The intensity of stimulation may be decreased (158) by modifying the same or a different therapy parameter value as the stimulation parameter modified in order to increase the intensity of stimulation (154). In addition, the intensity of stimulation may be decreased using a different rate than the rate used to increase the intensity (154). That is, in some examples, processor 44 may increase the intensity of stimulation (154) by increasing the value of a stimulation parameter by a first percentage or value, and processor 44 may decrease the intensity of stimulation (158) by decreasing the value of the same stimulation parameter by a second percentage or value that is lower than the first percentage or value.

Processor 44 s monitor the physiological effect of the third therapy program on patient 12 by delivering therapy to patient 12 according to the third therapy program (160) and determining whether the physiological signal characteristic is within an acceptable range (136). If the signal characteristic is still within the acceptable range, processor 44 may further decrease the intensity of stimulation (158) until the signal characteristic is outside the acceptable range (136).

After the intensity of stimulation is decreased to a point where the signal characteristic is not within the acceptable range (136), processor 44 may modify the third therapy program to increase the intensity stimulation (162), thereby generating a fourth therapy program. In this iteration of increasing the intensity of stimulation, processor 44 may increase the intensity of stimulation by a smaller factor (e.g., a percentage or incremental parameter value) than the prior modification to increase the stimulation intensity (154).

Processor 44 monitors the physiological effect of the fourth therapy program on patient 12 by delivering therapy to patient 12 according to the fourth therapy program (164) and determining whether the physiological signal characteristic is within an acceptable range (136). If the signal is not within an acceptable range (136), processor 44 continues to increase the intensity of stimulation (162) until the signal characteristic is within the acceptable range. If the signal is within an acceptable range, processor 44 stores the fourth therapy program within memory 46 (within therapy programs 52 section). In some cases, processor 44 may notify another device, such as clinician programmer 22 or patient programmer 28, that the first therapy program was modified, and may transmit information indicative of the therapy parameter values of the fourth therapy program to the other device. In other examples, processor 44 may modify the fourth therapy program to decrease the intensity stimulation. In this iteration of decreasing the intensity of stimulation, processor 44 may decrease the intensity of stimulation by a smaller factor (e.g., a percentage or incremental parameter value) than the prior modification to decrease the stimulation intensity (158).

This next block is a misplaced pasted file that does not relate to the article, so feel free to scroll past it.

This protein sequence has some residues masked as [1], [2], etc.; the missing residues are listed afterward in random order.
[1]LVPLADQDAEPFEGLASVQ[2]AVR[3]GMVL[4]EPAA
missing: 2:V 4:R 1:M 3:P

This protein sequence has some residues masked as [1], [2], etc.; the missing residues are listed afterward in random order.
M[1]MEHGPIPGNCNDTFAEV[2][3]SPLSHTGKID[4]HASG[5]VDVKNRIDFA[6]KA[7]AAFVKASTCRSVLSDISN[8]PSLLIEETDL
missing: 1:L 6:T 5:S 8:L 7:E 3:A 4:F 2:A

The technique shown in FIGS. 15A-15B may be used to determine a modification to a therapy program that increases the stimulation intensity and minimizes power usage in order to help conserve power source 48 of IMD 14 (FIG. 2A). By increasing and decreasing the intensity of stimulation by iteratively smaller percentages or parameter values (i.e., in each subsequent therapy program modification step), processor 44 may perform a binary-search type technique to determine at least one therapy parameter value that maintains the physiological effects of stimulation on patient 12 within a particular range, while minimizing the energy required by IMD 14 to generate and deliver the efficacious stimulation therapy to patient 12.